Although probably less common than “You’re welcome”, British people fairly often say “Not at all” in reply to “Thank you”. The Australian version “No worries” is also becoming common in the UK.
Giving directions in British and American English
In American English you might hear “going to…” in situations where a Brit would use “will…”, as in “You’re going to see a gas station on the corner”. This may even extend to the actual instructions, with “You’re going to hang a right” instead of just “Turn right”. Other differences in giving directions are mainly just vocabulary, as in:
- opposite/ across from
- behind/ in back of
- turn right/ hang a right
There are also many differences in the names of many places such as “petrol station/ gas station”. Perhaps the most confusing is that British walk through the front door onto the “ground floor” and then walk upstairs to the “first floor” (meaning the first floor above the ground), whereas American buildings start from the “first floor” and then they walk upstairs to the “second floor”.
The American taboo against directly mentioning the toilet is particularly true when asking for directions, where “bathroom” and “restroom” are the normal way of asking where you can relieve yourself. “Toilet” is fine in British English, and other words tend to be used just to be more colourful or comic, as in “the gents”, “the ladies”, “the little boys’ room”, “the smallest room”, and even “the shitter”.
Opening and closing letters and emails in British and American English
“Dear Sir” and “Dear Sirs” have mainly be replaced by the less sexist-sounding “Dear Sir/ Madam” and “Dear Sir or Madam”, but the older forms seem to be hanging on more in the US than in the UK (despite other PC forms like “fire fighter” being more common in the US).
As a closing line, British people often use “Cheers” as an informal way of saying “Thanks (in advance)”. This is very useful, because “Thanks in advance” can seem quite heavy and so a lighter version is better when possible. However, it has yet to become common in the US. Like “Thanks”, “Cheers” is often used without an additional closing greeting like “Best wishes” after it. All this means that “Cheers” is so convenient and useful that many British people write it when the email doesn’t include a request (a bad habit that should not be copied!)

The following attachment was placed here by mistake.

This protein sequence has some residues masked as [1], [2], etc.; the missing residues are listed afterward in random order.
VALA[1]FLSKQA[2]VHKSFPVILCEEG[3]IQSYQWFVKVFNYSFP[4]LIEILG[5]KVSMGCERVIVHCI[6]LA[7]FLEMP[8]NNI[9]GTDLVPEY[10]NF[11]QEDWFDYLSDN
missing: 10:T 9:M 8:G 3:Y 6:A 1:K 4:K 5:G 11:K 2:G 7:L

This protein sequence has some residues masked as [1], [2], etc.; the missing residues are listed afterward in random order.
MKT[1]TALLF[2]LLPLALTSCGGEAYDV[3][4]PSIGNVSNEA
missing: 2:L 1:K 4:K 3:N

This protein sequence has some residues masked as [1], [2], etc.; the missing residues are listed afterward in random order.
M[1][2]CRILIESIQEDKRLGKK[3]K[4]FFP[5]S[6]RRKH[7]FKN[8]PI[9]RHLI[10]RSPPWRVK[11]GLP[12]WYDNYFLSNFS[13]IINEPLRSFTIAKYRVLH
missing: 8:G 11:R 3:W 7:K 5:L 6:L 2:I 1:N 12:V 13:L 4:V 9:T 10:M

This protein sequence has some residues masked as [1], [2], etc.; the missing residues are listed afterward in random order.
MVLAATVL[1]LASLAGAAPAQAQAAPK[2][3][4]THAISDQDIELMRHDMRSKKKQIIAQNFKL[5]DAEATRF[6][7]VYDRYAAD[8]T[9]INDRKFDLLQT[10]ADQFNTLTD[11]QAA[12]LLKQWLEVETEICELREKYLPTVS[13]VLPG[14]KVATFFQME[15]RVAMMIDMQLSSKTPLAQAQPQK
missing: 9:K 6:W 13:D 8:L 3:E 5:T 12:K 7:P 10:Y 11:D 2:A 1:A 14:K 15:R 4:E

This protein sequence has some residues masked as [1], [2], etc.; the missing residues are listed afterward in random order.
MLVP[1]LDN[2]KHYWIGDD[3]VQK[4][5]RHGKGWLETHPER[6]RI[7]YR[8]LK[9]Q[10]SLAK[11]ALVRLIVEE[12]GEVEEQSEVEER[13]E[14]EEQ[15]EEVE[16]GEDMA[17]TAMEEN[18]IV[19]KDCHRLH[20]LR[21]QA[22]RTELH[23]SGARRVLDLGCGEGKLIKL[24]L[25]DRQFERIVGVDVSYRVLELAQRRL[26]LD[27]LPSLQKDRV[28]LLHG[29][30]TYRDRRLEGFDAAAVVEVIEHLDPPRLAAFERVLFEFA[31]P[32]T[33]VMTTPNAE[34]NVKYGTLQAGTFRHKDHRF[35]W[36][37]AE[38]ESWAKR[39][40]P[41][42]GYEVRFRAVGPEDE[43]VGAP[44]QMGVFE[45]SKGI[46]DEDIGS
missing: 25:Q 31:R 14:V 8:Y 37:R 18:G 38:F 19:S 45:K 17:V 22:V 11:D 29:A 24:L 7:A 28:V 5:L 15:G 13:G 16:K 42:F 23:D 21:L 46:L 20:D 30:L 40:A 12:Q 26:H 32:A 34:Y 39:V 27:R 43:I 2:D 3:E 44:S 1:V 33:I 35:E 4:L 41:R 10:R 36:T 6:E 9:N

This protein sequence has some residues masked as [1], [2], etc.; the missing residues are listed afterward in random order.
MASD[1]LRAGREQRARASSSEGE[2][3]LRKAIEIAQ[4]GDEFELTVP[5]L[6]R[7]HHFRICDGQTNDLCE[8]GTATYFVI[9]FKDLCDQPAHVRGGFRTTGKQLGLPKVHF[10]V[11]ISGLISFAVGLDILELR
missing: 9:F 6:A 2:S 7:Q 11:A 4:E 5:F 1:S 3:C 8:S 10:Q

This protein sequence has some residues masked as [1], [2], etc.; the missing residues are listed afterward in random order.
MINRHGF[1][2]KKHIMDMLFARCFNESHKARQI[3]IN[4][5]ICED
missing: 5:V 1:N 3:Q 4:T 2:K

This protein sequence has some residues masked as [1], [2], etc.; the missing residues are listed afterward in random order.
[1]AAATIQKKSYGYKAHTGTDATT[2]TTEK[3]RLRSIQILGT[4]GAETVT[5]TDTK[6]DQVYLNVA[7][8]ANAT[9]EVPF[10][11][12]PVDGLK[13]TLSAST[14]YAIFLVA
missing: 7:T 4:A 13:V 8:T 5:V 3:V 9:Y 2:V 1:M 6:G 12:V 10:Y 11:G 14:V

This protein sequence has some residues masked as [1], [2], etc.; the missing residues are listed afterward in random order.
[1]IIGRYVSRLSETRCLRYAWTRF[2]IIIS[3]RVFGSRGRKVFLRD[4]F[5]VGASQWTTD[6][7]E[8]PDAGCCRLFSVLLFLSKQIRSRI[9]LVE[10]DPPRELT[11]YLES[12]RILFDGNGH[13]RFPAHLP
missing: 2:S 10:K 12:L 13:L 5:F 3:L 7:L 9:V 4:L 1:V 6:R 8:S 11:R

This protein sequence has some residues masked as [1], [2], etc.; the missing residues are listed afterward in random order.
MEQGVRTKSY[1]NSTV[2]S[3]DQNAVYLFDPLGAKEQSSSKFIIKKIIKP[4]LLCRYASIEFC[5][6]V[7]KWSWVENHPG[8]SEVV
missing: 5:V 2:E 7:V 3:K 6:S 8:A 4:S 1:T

I have also found a difference specific to cover letters. Americans tend to finish with a specific appeal to the reader such as “I hope I have the chance to tell you more about what I could offer your company soon”, whereas British people tend to stick to more general closing lines like “I look forward to hearing from you”.
The most formal American English closing greeting/ closing salutation is “Sincerely” or “Sincerely yours”. The British have the similar “Yours sincerely”, but in UK English “Yours faithfully” should be used instead when the email or letter starts with “Dear Sir/ Madam”. In British English, “Best regards” can’t be used with the most formal emails and letters.
There is another article on this site with more details of British and American emails.
Starting and ending British and American phone calls
British people quite often use “ring” to mean “phone/ call” in sentences like “Thanks for ringing me back” and “I’m ringing about…”
To ask to speak to someone, standard UK English is “Can I speak to…?” and American is “May I speak with…?”, matching the descriptions of requests and asking for permission above. Brits also often use the phrasal verb “put through” as in “Can you put me through to…?” where Americans might say “Can you connect me to…?”, which sounds too formal for British ears. The same is true in responses like “Of course. I’ll put you through/ I’ll connect you”.
There is another whole article on the topic of UK and US phone calls on this site.
British and American restaurant language
American waiters are much more likely to introduce themselves and make small talk, something that the customer is expected to reply to. This is becoming more common in the UK, but is still seen as an American import.
Americans sometimes use imperatives like “Give me…” when ordering, but British people use “Can I have…?” or “I’d like…” even in bars and fast food restaurants, or else avoid a verb with phrases like “Two pints of best, please”.
Although it is changing and was probably always an exaggeration, British people are famous for not wanting to raise their voice when calling the waiter (often using unfinished sentences like “Sorry, can I?” as the waiter passes). The same is true about complaining, with British people sometimes even hiding their real feelings from the staff, saying “It’s lovely, thanks?” when they ask “How’s your meal?” when the exact opposite is true.
Sneezing in British and American English
Americans quite often say the German word “Geshundheit” (literally “Health”) instead of “Bless you” when someone sneezes. This is very rare in the UK.
Enjoyed this article?
Please help us spread the word: